See ‘Star Wars’ Reimagined as Classic Westerns in New Posters

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"Star Wars" artwork by Scadarts on Instagram

Credit: Scadarts Instagram

The Star Wars universe is one of the most influential fictional works in history. Still, most of its roots come from classic Western movies that creator George Lucas drew inspiration from while creating his own galaxy far, far away.

A talented Star Wars fan has reimagined posters of classic Westerns and replaced them with characters like Obi-Wan Kenobi, Darth Vader, and Darth Maul, perfectly combining the two worlds.

Han Solo (Harrison Ford) in "Star Wars: A New Hope" (1977)
Credit: Lucasfilm

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Scadarts, an impressive artist on Instagram, has reimagined classic Star Wars characters into famed posters from popular Spaghetti Westerns and American Westerns from the 1950s and 1960s. Replacing the central characters with Star Wars figures like Obi-Wan Kenobi and Jabba The Hutt, the poster boasts some of the best fan-made artwork recently made.

The highly anticipated Obi-Wan Kenobi limited series is currently in production for Disney+’s newest original story, with actors Ewan McGregor and Hayden Christensen reprising their roles of Jedi Master Obi-Wan Kenobi and Jedi Anakin Skywalker/Darth Vader respectively. We first saw Ewan McGregor take the big screen as a young Kenobi in Star Wars: Episode I -The Phantom Menace (1999), continuing the character’s story that was originally portrayed by the late Alec Guinness in Star Wars: A New Hope (1977).

alec guinness as obi-wan kenobi
Credit: Lucasfilm

Everything about Star Wars screams “Western” with intense showdowns between gunslingers like Han Solo and Greedo in A New Hope and antiheroes saving the day. The Star Wars saga shares its origins with Westerns, particularly Spaghetti Westerns. Sergio Leone’s Fistful of Dollars (1964) and The Good, the Bad, and the Ugly (1966) with legends Clint Eastwood and Lee Van Cleef are the stuff of legend, inspiring everyone from George Lucas to Quentin Tarantino. In particular, The Mandalorian showrunners Jon Favreau and Dave Filoni go back to Leone’s masterpieces in their popular Star Wars series.

Scadarts was inspired by director Sergio Leone’s work as well. You can see his work below:

A Fistful of Credits

I had a few comments on Reddit about Cad Bane being in a spaghetti western style painting so here it is

Let me know what you think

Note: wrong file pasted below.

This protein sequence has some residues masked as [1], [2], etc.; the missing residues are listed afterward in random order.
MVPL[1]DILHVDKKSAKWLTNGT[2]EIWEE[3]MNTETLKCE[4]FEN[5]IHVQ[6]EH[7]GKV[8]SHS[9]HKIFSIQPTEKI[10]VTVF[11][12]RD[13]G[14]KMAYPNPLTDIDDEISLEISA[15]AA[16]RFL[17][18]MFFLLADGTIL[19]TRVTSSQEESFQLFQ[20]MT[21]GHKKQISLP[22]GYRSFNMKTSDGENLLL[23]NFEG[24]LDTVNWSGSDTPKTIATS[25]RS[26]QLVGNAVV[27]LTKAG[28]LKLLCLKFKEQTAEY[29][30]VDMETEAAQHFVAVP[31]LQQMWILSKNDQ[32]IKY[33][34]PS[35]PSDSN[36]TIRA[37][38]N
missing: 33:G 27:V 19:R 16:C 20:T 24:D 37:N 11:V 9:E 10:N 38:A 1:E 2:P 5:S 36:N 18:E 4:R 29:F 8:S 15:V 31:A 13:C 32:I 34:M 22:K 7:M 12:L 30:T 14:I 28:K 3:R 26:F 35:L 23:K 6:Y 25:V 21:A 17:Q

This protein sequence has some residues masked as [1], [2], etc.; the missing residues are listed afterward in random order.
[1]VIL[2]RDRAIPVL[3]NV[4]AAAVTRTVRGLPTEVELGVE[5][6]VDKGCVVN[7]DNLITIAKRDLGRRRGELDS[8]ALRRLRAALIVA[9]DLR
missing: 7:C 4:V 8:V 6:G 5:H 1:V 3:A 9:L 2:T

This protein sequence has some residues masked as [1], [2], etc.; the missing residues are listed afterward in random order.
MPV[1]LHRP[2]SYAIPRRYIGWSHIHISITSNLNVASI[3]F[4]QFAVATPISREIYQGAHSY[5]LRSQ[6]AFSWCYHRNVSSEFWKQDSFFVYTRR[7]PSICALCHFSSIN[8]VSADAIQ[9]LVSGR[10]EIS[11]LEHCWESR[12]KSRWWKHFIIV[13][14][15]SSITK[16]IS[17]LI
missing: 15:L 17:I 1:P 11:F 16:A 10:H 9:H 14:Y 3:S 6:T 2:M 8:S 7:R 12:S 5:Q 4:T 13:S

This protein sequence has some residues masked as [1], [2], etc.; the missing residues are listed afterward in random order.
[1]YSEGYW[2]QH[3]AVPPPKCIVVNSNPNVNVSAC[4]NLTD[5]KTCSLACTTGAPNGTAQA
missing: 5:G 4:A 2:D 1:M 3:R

The Good, The Bad, and The Ugly

This was complicated to make but I’m very happy with the end result.

Im looking doing one more to complete a western trilogy.

Let me know what you think


The D does not exist

I’m trying to decide whether to keep these going or stop with this one

Let me know what you think

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This artists isn’t afriad to replace prominent figures in popular works of art with pop culture icons. Previously, he’s replaced Ducth painter Johannes Vermeer’s Girl witha Pearl Earring with Padmé Amidala. He’s also created breathatking Star Wars landscapes with the Millennium Falcon and AT-AT’s taking up the canvases.

These new posters are by far some of the most impressive fan-made artwork in recent times, as it’s no easy process taking out old characters and putting new ones in without ruining the essence of the orignal work.

A huge congratulations to @twhiddleston and the everyone that worked on @officialloki

I can’t wait for multiverse time shenanigans in the mcu.

What did you think of the first episode?

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Star Wars is undoubtedly western, whether you know it or not. Of course, the Skywalker Saga and its related stories occur in space, but the narrative and cinematic themes are wholeheartedly Western.

The Western genre took American audiences in the 1950s by storm, with hundreds of feature films coming from legends like John Ford and John Sturges. While Japanese cinema spawned this new genre with films like Seven Samurai (1954), the world was hooked to America’s sweeping landscapes, tough actors like John Wayne, and action-packed stories.

Now, new generations are being inspired by stories taken from the greats. Hopefully, with Luacsfilm’s new directions and steps taken to tell greater stories, we’ll see Star Wars continue to grow and break through barriers in storytelling.

What do you think of these fan created Star Wars movie posters? Let us know in the comments!

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